To be OK with a deficit flouted economic dogma. To be OK with a deficit and even smile about it was just unseemly. To spend like a good old-fashioned Keynesian economist while all the world worships the golden calf of Milton Friedman was a big mud in yer eye to the austerity drones.
Everyone who fails to keep a promise isn’t part of a sinister cabal or just pretending to be progressive.
World leaders, if you haven’t noticed, have fairly full schedules, which includes responsibilities to all citizens.They also have to have, up to a point, rather stinky diplomatic relations with autocrats, which does not constitute condoning their actions, necessarily; and they must engage in other imperfect, messy, reality-based activities that nonetheless have concrete and positive results, such as promoting human rights both at home and abroad.
Also, let us not forget that our involuntary bedding down with elephants has consequences. Justin Trudeau’s agenda, be it ever so imperfect, was additionally derailed by The Great Mouth Breather, Donald Trump. From nasty accusatory Tweets targeting our PM and his resolute negotiations for a new NAFTA, to MicrophoneGate, to embroiling us in the US targeting of Huawei with the resultant worsening of our relations with China and the danger to our nationals in that country…
…to the shooting down of a Ukrainian Airlines flight resulting in the horrific deaths of dozens of Canadians, as direct result of Trump’s unrestrained and unaccountable actions in Iran—Canada’s leadership has spent much of its time baby-sitting the US President and containing the fall out from his recklessness for the better part of four years. Don’t talk to me about broken promises until you acknowledge the distratction and disruption to our interests this represents.
My heart sincerely goes out to Young People, who’ve been taught from birth to expect instant connections and even faster results, who’ve lost the art of subtle thinking in direct proportion to their disdain for reading and therefore history, which means re-inventing the wheel, with no benefit of context or any notion of degree, countless times in a day.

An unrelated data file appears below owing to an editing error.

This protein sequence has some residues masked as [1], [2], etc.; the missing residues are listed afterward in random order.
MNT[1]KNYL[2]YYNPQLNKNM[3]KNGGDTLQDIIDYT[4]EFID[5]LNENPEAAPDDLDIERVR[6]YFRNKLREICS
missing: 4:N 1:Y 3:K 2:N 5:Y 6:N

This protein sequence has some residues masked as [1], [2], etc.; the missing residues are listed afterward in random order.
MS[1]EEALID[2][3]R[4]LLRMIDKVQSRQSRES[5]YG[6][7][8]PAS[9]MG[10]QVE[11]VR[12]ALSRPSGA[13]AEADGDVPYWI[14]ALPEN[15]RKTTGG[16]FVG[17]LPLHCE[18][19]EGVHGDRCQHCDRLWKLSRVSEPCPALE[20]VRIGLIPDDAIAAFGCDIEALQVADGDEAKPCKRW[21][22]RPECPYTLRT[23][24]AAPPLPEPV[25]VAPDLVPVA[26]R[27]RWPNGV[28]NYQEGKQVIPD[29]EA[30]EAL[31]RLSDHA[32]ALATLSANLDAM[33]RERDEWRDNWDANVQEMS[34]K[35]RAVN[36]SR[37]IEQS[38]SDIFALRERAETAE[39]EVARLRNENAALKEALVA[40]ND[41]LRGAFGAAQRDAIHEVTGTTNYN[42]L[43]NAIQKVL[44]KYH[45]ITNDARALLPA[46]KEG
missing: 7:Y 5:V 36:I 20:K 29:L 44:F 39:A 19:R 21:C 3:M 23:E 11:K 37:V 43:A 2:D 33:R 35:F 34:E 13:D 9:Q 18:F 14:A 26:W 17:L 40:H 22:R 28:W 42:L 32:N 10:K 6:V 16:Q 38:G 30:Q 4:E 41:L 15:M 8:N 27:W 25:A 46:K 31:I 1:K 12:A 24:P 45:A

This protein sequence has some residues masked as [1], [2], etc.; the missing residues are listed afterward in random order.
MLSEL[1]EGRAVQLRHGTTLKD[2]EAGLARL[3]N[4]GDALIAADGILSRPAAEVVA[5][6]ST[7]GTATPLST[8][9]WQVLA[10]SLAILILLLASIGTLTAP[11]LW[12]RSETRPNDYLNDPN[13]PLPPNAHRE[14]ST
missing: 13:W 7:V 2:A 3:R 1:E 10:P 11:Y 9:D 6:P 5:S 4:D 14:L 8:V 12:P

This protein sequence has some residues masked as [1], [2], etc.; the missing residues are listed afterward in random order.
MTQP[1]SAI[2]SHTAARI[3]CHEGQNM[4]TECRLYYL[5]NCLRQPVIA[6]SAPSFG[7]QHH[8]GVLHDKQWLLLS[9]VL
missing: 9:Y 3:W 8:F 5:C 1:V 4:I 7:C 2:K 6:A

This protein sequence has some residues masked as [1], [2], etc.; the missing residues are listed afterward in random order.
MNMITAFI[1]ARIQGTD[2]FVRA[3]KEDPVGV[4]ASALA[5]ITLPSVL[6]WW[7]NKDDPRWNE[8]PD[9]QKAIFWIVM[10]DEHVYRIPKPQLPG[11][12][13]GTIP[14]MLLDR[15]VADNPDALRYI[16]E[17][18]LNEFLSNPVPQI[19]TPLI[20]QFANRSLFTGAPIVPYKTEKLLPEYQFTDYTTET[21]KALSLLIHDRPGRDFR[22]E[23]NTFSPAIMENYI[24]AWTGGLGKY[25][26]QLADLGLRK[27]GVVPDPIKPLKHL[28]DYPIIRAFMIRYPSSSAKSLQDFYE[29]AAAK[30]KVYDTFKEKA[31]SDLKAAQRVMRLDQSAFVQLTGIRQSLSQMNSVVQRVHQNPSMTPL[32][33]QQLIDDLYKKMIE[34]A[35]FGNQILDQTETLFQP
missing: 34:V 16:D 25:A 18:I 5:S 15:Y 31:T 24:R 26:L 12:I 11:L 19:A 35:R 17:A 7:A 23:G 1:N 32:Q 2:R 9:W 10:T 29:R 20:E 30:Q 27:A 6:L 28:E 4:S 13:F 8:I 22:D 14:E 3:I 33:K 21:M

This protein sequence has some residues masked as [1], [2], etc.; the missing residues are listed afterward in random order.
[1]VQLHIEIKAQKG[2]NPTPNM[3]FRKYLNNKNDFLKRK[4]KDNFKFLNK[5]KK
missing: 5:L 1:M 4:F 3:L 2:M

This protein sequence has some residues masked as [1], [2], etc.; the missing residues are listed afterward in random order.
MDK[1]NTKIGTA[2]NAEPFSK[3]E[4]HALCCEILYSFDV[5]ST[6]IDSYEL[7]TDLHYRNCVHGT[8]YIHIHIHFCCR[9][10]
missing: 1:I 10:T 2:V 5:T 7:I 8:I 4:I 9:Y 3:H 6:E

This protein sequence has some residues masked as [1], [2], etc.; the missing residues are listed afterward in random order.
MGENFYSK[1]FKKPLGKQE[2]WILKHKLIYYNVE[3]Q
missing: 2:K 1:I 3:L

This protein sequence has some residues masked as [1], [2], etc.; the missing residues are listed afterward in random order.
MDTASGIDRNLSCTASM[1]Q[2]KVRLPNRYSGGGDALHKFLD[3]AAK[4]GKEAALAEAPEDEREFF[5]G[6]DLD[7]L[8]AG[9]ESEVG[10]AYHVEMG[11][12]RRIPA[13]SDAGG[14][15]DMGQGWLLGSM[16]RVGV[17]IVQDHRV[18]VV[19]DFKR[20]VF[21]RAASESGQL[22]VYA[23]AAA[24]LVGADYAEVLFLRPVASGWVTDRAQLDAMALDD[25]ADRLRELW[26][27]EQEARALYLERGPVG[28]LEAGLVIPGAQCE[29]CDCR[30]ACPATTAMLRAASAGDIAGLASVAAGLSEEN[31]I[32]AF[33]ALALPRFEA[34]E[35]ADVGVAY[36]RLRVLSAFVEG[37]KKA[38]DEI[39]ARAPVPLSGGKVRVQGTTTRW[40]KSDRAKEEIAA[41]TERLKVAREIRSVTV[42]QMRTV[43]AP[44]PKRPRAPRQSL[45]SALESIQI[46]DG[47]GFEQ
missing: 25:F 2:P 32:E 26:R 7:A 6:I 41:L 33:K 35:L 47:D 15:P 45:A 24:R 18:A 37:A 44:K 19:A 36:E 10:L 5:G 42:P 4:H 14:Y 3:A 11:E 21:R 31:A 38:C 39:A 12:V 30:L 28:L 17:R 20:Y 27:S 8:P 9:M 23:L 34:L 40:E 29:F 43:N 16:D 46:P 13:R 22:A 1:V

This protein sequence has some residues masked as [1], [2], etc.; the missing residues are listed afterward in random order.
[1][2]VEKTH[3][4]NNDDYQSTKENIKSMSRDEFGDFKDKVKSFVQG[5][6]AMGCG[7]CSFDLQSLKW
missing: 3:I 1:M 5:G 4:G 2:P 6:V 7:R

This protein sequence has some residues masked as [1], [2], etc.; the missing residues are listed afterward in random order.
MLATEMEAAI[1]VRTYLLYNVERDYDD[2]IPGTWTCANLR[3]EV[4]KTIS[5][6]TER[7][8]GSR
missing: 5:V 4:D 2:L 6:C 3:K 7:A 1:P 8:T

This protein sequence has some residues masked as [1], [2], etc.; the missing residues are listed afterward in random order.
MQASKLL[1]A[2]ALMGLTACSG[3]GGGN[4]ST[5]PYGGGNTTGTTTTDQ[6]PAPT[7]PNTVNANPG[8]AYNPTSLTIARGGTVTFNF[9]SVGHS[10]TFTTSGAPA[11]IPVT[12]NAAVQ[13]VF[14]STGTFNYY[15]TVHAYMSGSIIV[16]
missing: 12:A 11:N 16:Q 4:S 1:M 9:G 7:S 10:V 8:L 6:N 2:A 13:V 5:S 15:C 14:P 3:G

Young People have been saddled with moral, spiritual and geophysical debts of every kind just as the last of us boomers are preparing to leave spaceship earth, waving farewell with our angel wings and mouthing, “Good luck, suckers!”
We fucked up. Everything. Our fragile, wounded planet. The climate. How we raise children. Sex. The way we grow lima beans. Justice. Relationships. Choosing VHS instead of Betamax. Everything.
I know this. I literally tear up when I see the frustration and anger, above all, the lost innocence of the next generation as they realize, at way too young an age to fully understand its enormity, the grand larceny we’ve committed in the name of greed and profit.
And the white male oligarchs of greed and profit have no remorse. They react in outrage at outspoken Greta Thunberg, the sixteen-year-old climate activist from Sweden, seeing in her nothing but teenage rebellion and lack of respect, when they should be begging for her forgiveness. She is the sad avatar of her generation, children forced prematurely into adulthood as they struggle to salvage something from the wreckage in order to live. They are the new chimney sweeps.
Nothing is perfect. Insults are not political argument. There are shades of grey for the same reason that there are emergency generators and the cloud. You need a Plan B. You need to keep what works and throw out what is not working. You can’t, and you don’t need to, throw out everything.
What works, what lubricates the gears of democracy?
Compromise. Consensus. Slow, gradual, incremental change is how liberalism works (unless your country will be underwater in ten years. That merits a bit more speed). Consider how France descended into the Terror through rigid ideology that renamed the very months of the year and enforced its codes with the guillotine, and compare how England, stodgy and tradition-bound, established liberalism and true freedom through a slowly evolving concept of precedent and the inviolable rule of law.
The neoliberalism we hate is an ideology, not an economic theory. There is no such thing as a democratic ideology, because ideologies are rigid boxes. Neoliberalism is profoundly undemocratic.
So is revolution.